February 13, 2001
Beginning of the Road
By Dane Sorensen
Cell Phone? Check.
Credit Cards? Check.
Power tie? Check.
I was ready for action. Last month I went on my very first business trip. I have been in business for almost 30 years, but I had never had the need or opportunity to go on a real business trip. The best I had done were regional shows in St. Paul where I usually got a free pen for my efforts. Last months ďbusiness tripĒ was the major league for me. My business wife and I were headed to Los Angeles to an international show in the huge Anaheim Convention Center. This complex is so huge that over 4000 exhibitors could show off their stuff.
The world of sales and distribution is a world of high speed and technology. It is amazing to think that for everything you see in a store there are sales representatives. They fly all over the country selling paperclips, sparkplugs, zippers and everything else to major and minor accounts. For most industries there is a once a year show where every manufacturer and distributor set up shop. We were off for the NAMM show which is where every musical instrument under the sun is exhibited.
We went not as sellers, but as buyers for our new import business that is slowly moving into the old bookstore. Getting ready for a power business trip was like preparing for a wedding. Our luggage we own goes back to the 70ís and predated coaster wheels. Having seen movies showing airports, like Diehard II, I knew that real power travelers had wheels on all there luggage. The next thing I had to do was retrain myself to tie a necktie. Since all my ties went back to Ronald Reaganís days I had to go get a new dark Regis Philbin tie. I pondered whether I should go for new hair Ė maybe the Jesse Ventura look or perhaps a two-tone job with moose? I decided the tie was enough.
Getting to Los Angeles was a new adventure. To get with this new era of the Internet we did book our flights and hotel over the Internet. This is suppose to be the greatest thing since sliced bread, but you still wonder if when you get to the hotel youíll find out that you will have to sleep in the park. To my surprise it did work. The plane tickets came in the mail and the flights were actually on time. Even our luggage showed up.
We had a layover in Chicago where I was amazed at how technical even the restrooms have become. Chicago has solved the age old problem of dirty toilet seats. It is amazing, but someone has invented a machine to do just that. It is the darnest thing I ever saw. A tube of plastic is threaded around the toilet seat. Infrared sensors sense when you get up and the plastic rotates around the seat until all new plastic is ready for the next butt to sit down. I must have sat down about five times just so I could watch this thing work. Iím sure the guy in the next stall thought I was nuts. I wish I was the sales rep for that thing. I predict youíll see them soon at Menards for home use. Just think, men will never have to bother to lift the seat cover again. Now that is progress.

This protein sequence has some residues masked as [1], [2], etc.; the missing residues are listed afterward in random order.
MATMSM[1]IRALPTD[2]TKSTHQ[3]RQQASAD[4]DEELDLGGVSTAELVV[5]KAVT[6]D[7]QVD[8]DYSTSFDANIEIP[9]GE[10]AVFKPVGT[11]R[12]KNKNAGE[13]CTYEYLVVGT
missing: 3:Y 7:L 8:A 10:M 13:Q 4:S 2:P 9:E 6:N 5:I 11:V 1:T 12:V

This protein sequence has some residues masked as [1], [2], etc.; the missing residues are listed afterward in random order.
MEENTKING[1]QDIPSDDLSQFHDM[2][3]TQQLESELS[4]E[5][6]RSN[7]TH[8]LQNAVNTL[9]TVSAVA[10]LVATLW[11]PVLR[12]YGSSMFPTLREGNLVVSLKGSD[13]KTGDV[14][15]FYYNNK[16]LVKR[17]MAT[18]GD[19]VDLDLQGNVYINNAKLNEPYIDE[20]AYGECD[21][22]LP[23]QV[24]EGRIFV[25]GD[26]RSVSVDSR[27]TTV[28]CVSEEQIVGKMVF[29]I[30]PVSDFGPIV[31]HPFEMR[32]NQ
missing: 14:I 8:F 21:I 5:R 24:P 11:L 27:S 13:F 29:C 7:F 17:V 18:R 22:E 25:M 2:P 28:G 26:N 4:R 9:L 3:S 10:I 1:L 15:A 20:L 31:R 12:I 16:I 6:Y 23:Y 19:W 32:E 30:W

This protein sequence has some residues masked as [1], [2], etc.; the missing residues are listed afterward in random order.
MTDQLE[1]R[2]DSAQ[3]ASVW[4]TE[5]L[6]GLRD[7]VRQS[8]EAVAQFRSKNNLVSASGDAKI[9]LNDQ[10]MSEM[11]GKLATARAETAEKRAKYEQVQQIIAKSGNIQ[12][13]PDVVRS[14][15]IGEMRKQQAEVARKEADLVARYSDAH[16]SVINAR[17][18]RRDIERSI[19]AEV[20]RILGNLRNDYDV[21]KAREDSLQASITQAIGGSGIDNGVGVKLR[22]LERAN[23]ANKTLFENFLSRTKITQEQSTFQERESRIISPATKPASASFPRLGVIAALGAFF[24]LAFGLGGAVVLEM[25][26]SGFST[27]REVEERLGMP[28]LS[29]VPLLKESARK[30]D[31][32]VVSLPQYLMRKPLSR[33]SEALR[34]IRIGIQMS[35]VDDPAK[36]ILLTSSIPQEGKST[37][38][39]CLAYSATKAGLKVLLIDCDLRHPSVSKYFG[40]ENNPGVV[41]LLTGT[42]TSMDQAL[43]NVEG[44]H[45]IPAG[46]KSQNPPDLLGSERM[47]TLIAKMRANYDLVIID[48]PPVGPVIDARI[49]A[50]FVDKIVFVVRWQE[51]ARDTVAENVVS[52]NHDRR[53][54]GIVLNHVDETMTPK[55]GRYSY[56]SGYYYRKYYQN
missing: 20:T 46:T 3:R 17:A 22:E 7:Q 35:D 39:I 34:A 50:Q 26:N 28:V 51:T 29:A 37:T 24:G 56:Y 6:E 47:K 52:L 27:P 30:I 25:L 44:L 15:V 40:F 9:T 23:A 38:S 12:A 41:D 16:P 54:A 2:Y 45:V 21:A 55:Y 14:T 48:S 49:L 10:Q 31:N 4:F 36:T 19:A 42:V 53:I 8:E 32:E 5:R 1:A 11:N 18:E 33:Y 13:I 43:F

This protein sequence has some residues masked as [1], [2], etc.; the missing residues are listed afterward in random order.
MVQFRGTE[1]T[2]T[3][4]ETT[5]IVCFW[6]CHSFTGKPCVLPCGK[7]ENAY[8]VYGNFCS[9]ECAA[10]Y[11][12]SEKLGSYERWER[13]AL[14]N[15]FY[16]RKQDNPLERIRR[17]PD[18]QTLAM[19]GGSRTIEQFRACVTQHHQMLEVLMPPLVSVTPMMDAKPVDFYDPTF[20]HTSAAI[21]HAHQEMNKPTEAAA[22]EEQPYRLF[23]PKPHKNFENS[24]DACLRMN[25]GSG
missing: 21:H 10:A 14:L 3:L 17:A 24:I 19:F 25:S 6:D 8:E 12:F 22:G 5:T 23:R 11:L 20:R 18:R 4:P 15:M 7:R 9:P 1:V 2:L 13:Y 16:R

Another thing we learned is that everyone who gets off a plane must make a cell phone call. I am sure it must be a religious thing. I mean all the professional business travelers do it. They looks like a bunch of Captain Kirks calling the Enterprise as soon as they have beamed down to a new planet. I am not sure what the deal is, maybe they just call their mothers to tell her they arrived safely? Anyway, everyone walks around the airport with a cellphone glued to their ear.
Los Angeles is truly a city of gold. I canít believe how much cleaner it is since I last visited it as a tourist over 15 years ago. The only odd thing is that for the size it is their skyline is almost non-existent. Only a few brave companies have built skyscrapers. Everyone else is smart enough not to build high in an earthquake zone. Most of Los Angeles isn't any taller than Ely. It is just spread out as far as the eye can see.
The NAMM show was amazing. Noisy too. You canít imagine how many drum companies there are. I was amazed we did not end up with a headache everyday. The same goes for electric guitars. Whatever color, shape or style you want it is available. There must be over 1000 manufacturers of guitars. Luckily, we were more into band instruments and strings. Violins are so much more quieter. The trend for every instrument seems to be electronics. Everything is becoming electrified. I saw more gizmos than you could shake a stick at.
My lovely wife enjoyed trying out instruments that we knew we could never afford to sell. Imagine a flute for $8,000.00. Yamaha has several models if you need one. Electronic pianos are now so sophisticated that you really donít need to bother to learn how to play. The internal computer can store thousands of pieces so you can listen to whatever you want. The only thing they didnít have was a piano seat that cleans itself. For that you have to go to Chicago.
It was good to get back home after the five days. I started to wonder how these people ever took the fast pace. It is no wonder why so many men have heart attacks in there 40s down there. The pace is amazing. Luckily, I am not a full time sales representative. Luckily, for the airport people I am not either. Thanks to my broken leg I donít work as fast as the traffic flow does. Also, I set off enough alarms in airport security to alert the SWAT team. With seven screws, three washers and a metal plate in my right leg I sound like I am fully armed. So I am doomed to be hand probed every time I enter an airport. Thankfully, they stop when they see the long incision scares on my leg and tell the woman with the rubber glove that the anal probe wonít be necessary. That is why I wear shorts to airports!